That's not rain on the radar.
Meteorologists have spotted dragonfly swarms in Ohio, Indiana and western Pennsylvania over the past few days. This migration - which likely includes birds as well as other insects - is so large that weather service officials can see it on radar, where it looks like rain moving through the area.
The swarm likely won't make it much farther east into Pennsylvania, one meteorologist told the Philly Voice. That's a shame for those of us living in southcentral PA hoping to see more of these pretty bugs by our ponds, where they help combat nuisance mosquitoes.
One adult dragonfly can scarf down anywhere from a few dozen to several hundred of these bloodsuckers in a single day. Dragonfly nymphs provide additional population control by snacking on mosquito larvae.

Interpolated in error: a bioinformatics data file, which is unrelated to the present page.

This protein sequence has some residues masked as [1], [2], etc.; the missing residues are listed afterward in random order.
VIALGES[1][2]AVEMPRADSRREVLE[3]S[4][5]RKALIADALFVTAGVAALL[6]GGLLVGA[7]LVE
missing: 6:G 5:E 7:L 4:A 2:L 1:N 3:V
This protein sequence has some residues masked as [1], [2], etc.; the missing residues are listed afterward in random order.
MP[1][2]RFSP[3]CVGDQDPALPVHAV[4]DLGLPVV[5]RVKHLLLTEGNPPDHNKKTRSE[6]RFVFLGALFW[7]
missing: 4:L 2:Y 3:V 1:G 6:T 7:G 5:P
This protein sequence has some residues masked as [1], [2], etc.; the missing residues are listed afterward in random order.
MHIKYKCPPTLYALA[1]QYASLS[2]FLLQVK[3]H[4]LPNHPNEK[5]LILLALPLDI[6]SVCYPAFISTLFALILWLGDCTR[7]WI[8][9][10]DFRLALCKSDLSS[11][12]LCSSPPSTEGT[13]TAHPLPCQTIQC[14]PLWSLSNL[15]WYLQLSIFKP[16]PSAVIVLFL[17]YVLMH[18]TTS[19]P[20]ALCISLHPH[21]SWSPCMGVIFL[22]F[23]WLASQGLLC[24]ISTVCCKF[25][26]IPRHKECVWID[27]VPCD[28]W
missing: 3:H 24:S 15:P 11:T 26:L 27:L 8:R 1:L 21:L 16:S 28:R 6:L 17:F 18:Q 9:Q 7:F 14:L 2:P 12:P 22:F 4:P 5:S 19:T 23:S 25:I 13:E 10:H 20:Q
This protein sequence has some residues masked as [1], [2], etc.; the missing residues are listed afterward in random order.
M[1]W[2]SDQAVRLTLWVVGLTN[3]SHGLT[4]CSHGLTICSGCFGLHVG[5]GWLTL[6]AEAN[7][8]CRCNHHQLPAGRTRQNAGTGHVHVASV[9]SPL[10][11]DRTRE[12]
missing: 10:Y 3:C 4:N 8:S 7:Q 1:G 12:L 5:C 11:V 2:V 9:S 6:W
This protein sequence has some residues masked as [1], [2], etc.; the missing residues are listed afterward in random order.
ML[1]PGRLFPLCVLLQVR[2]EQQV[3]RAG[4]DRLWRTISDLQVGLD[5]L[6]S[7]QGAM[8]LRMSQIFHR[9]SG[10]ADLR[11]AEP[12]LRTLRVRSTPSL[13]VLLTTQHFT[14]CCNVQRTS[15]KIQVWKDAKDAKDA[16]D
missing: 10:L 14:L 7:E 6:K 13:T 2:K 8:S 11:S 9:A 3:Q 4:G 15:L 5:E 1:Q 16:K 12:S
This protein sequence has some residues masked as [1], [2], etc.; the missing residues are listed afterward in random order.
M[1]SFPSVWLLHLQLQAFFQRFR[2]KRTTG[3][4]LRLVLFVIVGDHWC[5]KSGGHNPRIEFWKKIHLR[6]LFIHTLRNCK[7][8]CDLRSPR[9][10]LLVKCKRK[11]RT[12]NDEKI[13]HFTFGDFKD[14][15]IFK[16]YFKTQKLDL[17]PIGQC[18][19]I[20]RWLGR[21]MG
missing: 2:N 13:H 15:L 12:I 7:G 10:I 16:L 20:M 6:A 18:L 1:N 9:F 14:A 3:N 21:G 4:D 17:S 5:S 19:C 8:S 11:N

So why are the dragonflies swarming? They might be preparing for global domination ... or, more likely, it's just a natural phenomena that happens from time to time. Scientists have long known about this behavior but still don't know why it happens.
If you're lucky enough to see a swarm, you can report it to The Dragonfly Swarm Project to help shed more light on these fascinating creatures. You can also check out our Learning Center article about dragonflies and learn more about what they mean for your pond.
Around 6:30 pm in Southern Ohio pic.twitter.com/lenWiSgMUP
— Debbie (@debraclearhills) September 11, 2019
— AmyLAllen (@Itsamylallen) September 11, 2019
Dragonflies eating smaller insects and flying through my sprinkler tonight near Troy Ohio pic.twitter.com/T4XSn1vere
— Christine pence (@pence_christine) September 11, 2019